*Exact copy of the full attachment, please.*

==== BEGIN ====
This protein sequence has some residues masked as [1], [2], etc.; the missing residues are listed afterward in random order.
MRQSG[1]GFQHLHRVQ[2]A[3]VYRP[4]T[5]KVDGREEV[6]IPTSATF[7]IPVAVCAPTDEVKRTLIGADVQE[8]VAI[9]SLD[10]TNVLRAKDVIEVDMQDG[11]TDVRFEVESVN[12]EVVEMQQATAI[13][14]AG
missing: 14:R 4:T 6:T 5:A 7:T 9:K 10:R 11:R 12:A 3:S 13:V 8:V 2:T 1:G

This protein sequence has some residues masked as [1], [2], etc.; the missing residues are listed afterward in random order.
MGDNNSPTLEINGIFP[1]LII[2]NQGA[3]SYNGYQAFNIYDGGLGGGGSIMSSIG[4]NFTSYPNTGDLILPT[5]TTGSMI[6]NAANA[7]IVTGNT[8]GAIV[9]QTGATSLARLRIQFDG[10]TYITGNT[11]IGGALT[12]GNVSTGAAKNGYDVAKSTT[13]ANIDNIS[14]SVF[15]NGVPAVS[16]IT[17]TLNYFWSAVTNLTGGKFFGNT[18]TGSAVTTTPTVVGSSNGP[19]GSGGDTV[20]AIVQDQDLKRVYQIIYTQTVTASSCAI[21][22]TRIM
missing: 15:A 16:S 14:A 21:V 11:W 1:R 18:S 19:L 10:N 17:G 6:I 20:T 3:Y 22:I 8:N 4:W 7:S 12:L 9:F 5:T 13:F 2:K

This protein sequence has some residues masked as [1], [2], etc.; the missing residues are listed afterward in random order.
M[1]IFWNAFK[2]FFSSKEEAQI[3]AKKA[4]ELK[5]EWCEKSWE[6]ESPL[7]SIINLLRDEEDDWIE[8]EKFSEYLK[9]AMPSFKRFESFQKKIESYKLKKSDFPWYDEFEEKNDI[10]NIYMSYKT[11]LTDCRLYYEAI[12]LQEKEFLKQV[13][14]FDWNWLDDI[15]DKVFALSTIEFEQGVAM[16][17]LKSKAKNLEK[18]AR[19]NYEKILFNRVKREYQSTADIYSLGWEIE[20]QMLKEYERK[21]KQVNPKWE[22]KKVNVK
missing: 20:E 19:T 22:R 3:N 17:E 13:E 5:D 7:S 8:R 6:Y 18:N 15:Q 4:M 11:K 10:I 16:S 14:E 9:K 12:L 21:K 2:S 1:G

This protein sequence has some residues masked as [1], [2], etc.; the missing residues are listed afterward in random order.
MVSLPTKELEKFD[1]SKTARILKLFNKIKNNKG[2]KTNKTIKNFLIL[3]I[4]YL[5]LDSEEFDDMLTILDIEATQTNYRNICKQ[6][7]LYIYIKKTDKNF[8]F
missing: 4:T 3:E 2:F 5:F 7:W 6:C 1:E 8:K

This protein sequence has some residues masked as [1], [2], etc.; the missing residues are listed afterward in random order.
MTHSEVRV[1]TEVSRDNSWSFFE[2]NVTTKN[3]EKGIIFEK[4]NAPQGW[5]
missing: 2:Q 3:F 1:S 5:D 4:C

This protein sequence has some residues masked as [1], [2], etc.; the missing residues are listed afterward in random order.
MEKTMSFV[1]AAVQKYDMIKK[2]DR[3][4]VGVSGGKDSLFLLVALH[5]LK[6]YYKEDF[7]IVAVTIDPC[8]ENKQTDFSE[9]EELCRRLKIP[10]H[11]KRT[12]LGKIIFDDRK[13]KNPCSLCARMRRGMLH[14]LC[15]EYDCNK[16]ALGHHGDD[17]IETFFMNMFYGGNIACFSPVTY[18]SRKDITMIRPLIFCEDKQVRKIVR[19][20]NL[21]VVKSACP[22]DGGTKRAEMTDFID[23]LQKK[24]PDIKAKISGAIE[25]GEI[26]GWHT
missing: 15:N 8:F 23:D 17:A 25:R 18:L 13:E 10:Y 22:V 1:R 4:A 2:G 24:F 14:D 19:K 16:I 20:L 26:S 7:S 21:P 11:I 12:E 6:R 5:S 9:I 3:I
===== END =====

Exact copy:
This protein sequence has some residues masked as [1], [2], etc.; the missing residues are listed afterward in random order.
MRQSG[1]GFQHLHRVQ[2]A[3]VYRP[4]T[5]KVDGREEV[6]IPTSATF[7]IPVAVCAPTDEVKRTLIGADVQE[8]VAI[9]SLD[10]TNVLRAKDVIEVDMQDG[11]TDVRFEVESVN[12]EVVEMQQATAI[13][14]AG
missing: 14:R 4:T 6:T 5:A 7:T 9:K 10:R 11:R 12:A 3:S 13:V 8:V 2:T 1:G

This protein sequence has some residues masked as [1], [2], etc.; the missing residues are listed afterward in random order.
MGDNNSPTLEINGIFP[1]LII[2]NQGA[3]SYNGYQAFNIYDGGLGGGGSIMSSIG[4]NFTSYPNTGDLILPT[5]TTGSMI[6]NAANA[7]IVTGNT[8]GAIV[9]QTGATSLARLRIQFDG[10]TYITGNT[11]IGGALT[12]GNVSTGAAKNGYDVAKSTT[13]ANIDNIS[14]SVF[15]NGVPAVS[16]IT[17]TLNYFWSAVTNLTGGKFFGNT[18]TGSAVTTTPTVVGSSNGP[19]GSGGDTV[20]AIVQDQDLKRVYQIIYTQTVTASSCAI[21][22]TRIM
missing: 15:A 16:S 14:A 21:V 11:W 1:R 18:S 19:L 10:N 17:G 6:I 20:T 3:Y 22:I 8:N 4:W 7:S 12:L 9:F 5:T 13:F 2:K

This protein sequence has some residues masked as [1], [2], etc.; the missing residues are listed afterward in random order.
M[1]IFWNAFK[2]FFSSKEEAQI[3]AKKA[4]ELK[5]EWCEKSWE[6]ESPL[7]SIINLLRDEEDDWIE[8]EKFSEYLK[9]AMPSFKRFESFQKKIESYKLKKSDFPWYDEFEEKNDI[10]NIYMSYKT[11]LTDCRLYYEAI[12]LQEKEFLKQV[13][14]FDWNWLDDI[15]DKVFALSTIEFEQGVAM[16][17]LKSKAKNLEK[18]AR[19]NYEKILFNRVKREYQSTADIYSLGWEIE[20]QMLKEYERK[21]KQVNPKWE[22]KKVNVK
missing: 20:E 19:T 22:R 3:N 17:E 13:E 5:D 7:S 8:R 6:Y 18:N 15:Q 4:M 11:K 10:I 16:S 14:E 9:K 12:L 21:K 2:S 1:G

This protein sequence has some residues masked as [1], [2], etc.; the missing residues are listed afterward in random order.
MVSLPTKELEKFD[1]SKTARILKLFNKIKNNKG[2]KTNKTIKNFLIL[3]I[4]YL[5]LDSEEFDDMLTILDIEATQTNYRNICKQ[6][7]LYIYIKKTDKNF[8]F
missing: 4:T 3:E 2:F 5:F 7:W 6:C 1:E 8:K

This protein sequence has some residues masked as [1], [2], etc.; the missing residues are listed afterward in random order.
MTHSEVRV[1]TEVSRDNSWSFFE[2]NVTTKN[3]EKGIIFEK[4]NAPQGW[5]
missing: 2:Q 3:F 1:S 5:D 4:C

This protein sequence has some residues masked as [1], [2], etc.; the missing residues are listed afterward in random order.
MEKTMSFV[1]AAVQKYDMIKK[2]DR[3][4]VGVSGGKDSLFLLVALH[5]LK[6]YYKEDF[7]IVAVTIDPC[8]ENKQTDFSE[9]EELCRRLKIP[10]H[11]KRT[12]LGKIIFDDRK[13]KNPCSLCARMRRGMLH[14]LC[15]EYDCNK[16]ALGHHGDD[17]IETFFMNMFYGGNIACFSPVTY[18]SRKDITMIRPLIFCEDKQVRKIVR[19][20]NL[21]VVKSACP[22]DGGTKRAEMTDFID[23]LQKK[24]PDIKAKISGAIE[25]GEI[26]GWHT
missing: 15:N 8:F 23:D 17:A 25:R 18:L 13:E 10:Y 22:V 1:R 4:A 2:G 24:F 14:D 19:K 16:I 20:L 26:S 7:S 21:P 11:I 12:E 6:R 5:S 9:I 3:I